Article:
In-situ TEM image of a grain structure pinnend by CuAl2 precipitates in an Al alloy film (Longworth and Thompson 1991).

Aluminium Alloys

The element or compound that is put into solution during the solution heat treating operation must be capable of forming a fine precipitate. The precipitation of these elements or compounds progressively hardens the alloy until a maximum hardness is obtained. Alloys that are not aged sufficiently to obtain maximum hardness are said to be underaged, while those that are aged past peak hardness are said to be overaged.
The copper forms precipitates of CuAl2 within an aluminium matrix

Note the large reduction in strength when it is overaged at 425 F.

Artificial Aging Curves for 2024-T4 Sheet3

Aluminium Alloys
1. Solution heat treatment at a higher temperature within the single phase region, so as to dissolve the alloying elements; Quench, in order to form a supersaturated solid solution (SSSS) of these elements in Al, and Ageing, i.e. the controlled decomposition of the supersaturated solid solution to form a fine dispersion of precipitates. This can occur at any temperature below the solvus, even at room temperature.

2.

3.

Aluminium Alloys

Aluminium Alloys
Annealing Cold working results in an increase in internal energy due to an increase in dislocations, point defects, and vacancies. The tensile and yield strengths increase with cold working, while the ductility and elongation decrease. If cold worked aluminum alloys are heated to a sufficiently high temperature for a sufficiently long time, annealing will occur in three stages: recovery, recrystallization, and grain growth. Although heating for longer times or at higher temperatures will generally result in grain growth, aluminum alloys contain dispersoids of manganese, chromium, and/or zirconium that help to suppress grain growth. Annealing treatments are used during complex cold-forming operations to allow further forming without the danger of sheet cracking.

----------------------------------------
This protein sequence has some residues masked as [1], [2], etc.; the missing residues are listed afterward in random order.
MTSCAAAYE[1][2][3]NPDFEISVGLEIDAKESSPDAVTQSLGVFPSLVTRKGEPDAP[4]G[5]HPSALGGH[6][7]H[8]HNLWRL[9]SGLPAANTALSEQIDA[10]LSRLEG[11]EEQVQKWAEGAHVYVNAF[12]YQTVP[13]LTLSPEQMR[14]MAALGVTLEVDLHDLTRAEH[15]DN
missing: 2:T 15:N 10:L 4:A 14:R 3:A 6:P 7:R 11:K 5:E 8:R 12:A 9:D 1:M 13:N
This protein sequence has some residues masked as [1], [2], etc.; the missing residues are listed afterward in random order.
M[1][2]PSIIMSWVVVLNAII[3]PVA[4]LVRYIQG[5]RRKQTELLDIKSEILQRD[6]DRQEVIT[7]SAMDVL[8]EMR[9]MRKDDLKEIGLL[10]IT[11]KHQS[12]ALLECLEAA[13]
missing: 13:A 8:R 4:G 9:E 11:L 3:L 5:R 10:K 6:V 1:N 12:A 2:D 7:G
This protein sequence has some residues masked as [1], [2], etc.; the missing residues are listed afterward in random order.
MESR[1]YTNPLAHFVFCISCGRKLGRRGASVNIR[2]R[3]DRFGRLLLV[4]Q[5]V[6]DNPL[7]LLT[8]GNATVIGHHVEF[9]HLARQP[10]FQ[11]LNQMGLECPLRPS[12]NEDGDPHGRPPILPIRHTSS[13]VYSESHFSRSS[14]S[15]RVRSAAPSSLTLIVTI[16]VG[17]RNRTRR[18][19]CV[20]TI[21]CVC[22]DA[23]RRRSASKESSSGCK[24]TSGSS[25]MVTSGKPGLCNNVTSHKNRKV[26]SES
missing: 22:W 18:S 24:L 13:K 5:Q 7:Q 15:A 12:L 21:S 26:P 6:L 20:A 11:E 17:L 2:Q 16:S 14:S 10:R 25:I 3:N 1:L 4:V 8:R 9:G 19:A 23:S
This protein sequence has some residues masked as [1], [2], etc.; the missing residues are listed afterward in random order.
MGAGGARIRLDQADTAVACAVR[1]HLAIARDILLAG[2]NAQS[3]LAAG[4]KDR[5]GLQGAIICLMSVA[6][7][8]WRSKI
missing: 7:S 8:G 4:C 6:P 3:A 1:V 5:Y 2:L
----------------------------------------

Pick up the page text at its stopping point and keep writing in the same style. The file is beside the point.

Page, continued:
Aluminium Alloys
The softest, most ductile and most formable condition for aluminum alloys is produced by full annealing to the O condition. Full annealing of both the 2XXX and the majority of the 7XXX alloys can be accomplished by heating to 775 F for 23 h followed by cooling at 50 F/h or slower to 500 F. This treatment will also remove the effects of precipitation hardening. Heating to 650 F will remove the effects of cold work but only partially remove the effects of precipitation hardening.

Series 2xxx aluminium alloy